28.06.2021

Mitigating Inheritance Tax

 Show Interest

Mitigating Inheritance Tax

 Show Interest

Inheritance tax (IHT) is payable on death or at certain stages during lifetime. For the purposes of this article we will look at the IHT charge payable on death which relates to the deceased’s estate. On death, the executors will calculate the value of the estate and as well as including the value of any assets i.e. property or monies in bank accounts,  they are also required to account for any gifts made within 7 years of the deceased’s death.

If the value of the estate exceeds the nil rate band (NRB) and residence nil rate band (RNRB), the rate of IHT payable is 40%.

Allowances

On the subject of the NRB and RNRB, each person has a NRB available to them. The current value of the NRB is £325,000 so if the estate exceeds this value, IHT will become payable unless other allowances are available.  If the assets fall below the NRB however, no IHT will be payable. It is important for us to add here that the NRB can be reduced by any gifts and transfers made during lifetime.

The RNRB will only be available where a person leaves a “qualifying residential interest” to direct lineal descendants. For a property to be a qualifying residential interest it must form part of their estate at death and must have been used by the deceased as a residence at some point during their period of ownership. It cannot be applied to a property that was bought as a buy-to-let for example.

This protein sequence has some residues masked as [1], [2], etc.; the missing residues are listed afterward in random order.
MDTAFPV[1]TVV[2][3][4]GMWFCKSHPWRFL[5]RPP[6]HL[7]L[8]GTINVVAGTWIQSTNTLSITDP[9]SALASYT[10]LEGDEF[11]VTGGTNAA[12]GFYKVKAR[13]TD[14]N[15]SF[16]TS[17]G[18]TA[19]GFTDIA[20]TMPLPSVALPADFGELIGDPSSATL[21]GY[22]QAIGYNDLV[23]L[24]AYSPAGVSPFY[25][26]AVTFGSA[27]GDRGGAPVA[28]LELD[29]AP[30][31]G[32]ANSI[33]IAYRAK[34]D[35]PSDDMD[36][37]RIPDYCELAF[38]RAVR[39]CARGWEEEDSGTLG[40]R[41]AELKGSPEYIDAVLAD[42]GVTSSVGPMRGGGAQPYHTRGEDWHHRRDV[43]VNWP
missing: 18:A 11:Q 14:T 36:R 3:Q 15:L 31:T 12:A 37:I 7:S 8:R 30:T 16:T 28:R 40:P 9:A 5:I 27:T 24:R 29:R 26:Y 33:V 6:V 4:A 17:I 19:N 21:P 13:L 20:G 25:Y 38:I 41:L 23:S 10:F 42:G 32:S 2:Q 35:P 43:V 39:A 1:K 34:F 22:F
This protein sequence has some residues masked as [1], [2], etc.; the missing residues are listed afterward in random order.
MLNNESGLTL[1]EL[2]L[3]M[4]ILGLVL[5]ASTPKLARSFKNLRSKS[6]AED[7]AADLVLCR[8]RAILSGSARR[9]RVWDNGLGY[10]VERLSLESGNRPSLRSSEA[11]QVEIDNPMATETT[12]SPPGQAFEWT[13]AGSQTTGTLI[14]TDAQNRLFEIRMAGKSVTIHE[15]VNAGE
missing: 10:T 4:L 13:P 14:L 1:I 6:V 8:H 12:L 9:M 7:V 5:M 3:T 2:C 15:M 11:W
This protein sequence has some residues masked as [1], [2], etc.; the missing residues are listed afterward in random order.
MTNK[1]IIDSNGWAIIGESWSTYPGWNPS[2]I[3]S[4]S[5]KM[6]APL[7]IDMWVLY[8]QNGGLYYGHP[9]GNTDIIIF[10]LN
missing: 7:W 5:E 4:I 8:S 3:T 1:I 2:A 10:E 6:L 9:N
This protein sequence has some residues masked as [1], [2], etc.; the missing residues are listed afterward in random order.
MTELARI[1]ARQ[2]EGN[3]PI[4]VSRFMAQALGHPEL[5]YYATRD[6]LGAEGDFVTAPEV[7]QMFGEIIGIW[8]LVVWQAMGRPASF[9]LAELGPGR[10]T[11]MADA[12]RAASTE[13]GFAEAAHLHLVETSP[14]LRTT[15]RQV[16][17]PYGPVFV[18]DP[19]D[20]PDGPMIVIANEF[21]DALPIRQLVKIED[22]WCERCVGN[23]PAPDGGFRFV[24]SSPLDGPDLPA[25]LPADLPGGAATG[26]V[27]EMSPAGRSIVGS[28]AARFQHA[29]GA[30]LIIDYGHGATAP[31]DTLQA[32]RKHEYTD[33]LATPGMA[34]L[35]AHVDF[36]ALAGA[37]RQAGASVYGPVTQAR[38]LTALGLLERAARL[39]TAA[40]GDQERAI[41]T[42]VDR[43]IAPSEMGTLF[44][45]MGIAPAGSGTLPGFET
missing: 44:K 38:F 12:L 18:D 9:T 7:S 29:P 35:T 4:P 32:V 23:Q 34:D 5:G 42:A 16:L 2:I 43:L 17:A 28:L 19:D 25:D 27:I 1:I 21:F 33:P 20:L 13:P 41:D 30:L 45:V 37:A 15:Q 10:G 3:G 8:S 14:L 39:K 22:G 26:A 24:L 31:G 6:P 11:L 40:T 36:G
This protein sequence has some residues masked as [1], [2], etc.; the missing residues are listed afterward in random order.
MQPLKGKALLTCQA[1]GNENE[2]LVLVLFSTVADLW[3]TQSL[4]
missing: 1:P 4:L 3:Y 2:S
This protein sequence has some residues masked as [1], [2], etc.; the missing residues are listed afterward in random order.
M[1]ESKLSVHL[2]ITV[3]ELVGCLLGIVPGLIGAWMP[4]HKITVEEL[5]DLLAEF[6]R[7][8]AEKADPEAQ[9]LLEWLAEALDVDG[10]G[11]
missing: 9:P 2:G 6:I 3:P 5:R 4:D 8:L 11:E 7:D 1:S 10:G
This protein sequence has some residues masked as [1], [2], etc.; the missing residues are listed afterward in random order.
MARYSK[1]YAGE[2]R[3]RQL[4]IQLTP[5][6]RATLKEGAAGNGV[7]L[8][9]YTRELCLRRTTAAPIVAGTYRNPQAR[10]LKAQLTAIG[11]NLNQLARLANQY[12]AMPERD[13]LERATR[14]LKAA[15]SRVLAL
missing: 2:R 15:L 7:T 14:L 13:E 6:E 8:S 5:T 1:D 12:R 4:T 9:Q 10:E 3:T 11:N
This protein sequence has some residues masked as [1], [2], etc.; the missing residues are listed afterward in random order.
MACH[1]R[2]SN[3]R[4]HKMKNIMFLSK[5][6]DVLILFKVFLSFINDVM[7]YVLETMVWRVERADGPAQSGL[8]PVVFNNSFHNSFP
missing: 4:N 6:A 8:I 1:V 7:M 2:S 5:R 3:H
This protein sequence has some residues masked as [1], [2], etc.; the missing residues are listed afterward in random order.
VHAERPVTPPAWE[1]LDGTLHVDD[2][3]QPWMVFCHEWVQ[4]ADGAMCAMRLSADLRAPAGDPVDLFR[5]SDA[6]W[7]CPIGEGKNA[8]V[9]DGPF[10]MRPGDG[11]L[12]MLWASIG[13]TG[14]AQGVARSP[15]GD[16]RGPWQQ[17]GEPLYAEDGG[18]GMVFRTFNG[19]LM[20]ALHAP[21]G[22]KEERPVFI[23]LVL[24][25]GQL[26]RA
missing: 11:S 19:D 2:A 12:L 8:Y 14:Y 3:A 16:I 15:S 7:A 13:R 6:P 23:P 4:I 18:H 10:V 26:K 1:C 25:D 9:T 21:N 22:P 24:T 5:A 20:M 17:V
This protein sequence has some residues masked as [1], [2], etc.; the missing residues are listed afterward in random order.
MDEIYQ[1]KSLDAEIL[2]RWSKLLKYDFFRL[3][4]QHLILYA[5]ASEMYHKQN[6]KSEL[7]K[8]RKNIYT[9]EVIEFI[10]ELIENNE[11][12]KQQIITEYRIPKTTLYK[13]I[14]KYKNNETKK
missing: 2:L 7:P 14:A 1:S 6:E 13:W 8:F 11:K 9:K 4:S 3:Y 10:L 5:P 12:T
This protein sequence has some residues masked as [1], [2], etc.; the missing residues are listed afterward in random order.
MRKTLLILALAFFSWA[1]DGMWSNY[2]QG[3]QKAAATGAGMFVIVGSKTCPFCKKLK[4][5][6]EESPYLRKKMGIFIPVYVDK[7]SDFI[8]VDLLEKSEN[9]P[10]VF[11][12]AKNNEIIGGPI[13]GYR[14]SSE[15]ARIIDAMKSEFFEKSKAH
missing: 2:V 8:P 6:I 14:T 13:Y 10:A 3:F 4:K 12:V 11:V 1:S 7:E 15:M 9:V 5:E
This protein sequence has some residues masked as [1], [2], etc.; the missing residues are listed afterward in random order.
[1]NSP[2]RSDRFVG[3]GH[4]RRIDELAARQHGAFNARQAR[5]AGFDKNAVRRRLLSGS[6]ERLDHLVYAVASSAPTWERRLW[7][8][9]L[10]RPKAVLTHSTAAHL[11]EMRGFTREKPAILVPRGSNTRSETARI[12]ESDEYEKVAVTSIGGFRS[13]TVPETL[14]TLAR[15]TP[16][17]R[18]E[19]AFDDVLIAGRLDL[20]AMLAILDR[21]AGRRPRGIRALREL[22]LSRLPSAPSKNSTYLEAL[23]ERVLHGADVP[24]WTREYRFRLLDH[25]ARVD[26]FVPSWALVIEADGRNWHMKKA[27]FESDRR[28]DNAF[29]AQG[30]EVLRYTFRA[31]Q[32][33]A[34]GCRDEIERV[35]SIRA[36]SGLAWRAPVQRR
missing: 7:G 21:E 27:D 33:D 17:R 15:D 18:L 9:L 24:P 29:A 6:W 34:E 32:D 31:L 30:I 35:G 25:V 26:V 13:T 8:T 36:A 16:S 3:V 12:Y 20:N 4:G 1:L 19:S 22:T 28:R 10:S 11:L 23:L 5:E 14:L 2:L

“Direct lineal descendants” includes children, grandchildren and so on down the line. It also includes spouses and civil partners of the descendants, step-children, adopted children, foster children and children the deceased was the appointed guardian of.

The current value of the RNRB is £175,000 which is capped at the value of the qualifying residential interest.

The NRB has remained at £325,000 since 2009/2010 tax year. The value of the RNRB however, was due to increase in line with inflation based on the Consumer Prices Index but earlier this year, the Chancellor announced that both the NRB and RNRB will remain as they are until April 2026.

Steps to Mitigate IHT

  1. Gifts to Spouse or Civil Partner
  2. Small Gifts Exemption
  3. Annual Exemption
  4. Wedding or Civil Ceremoney Gifts
  5. Assitance for Living Costs
  6. Gifts to Charity
  7. Gifts to Political Parties
  8. Trust Planning

Please get in touch with Finsso Estate Planning to discuss more on steps & implement to mitigate IHT.

  • will trusts
  • Will Writing
  • IHT and Estate Planning

I am an experienced Estate Planner & Financial Advisor. During my career I gained experience in assisting both individual and corporate clients.

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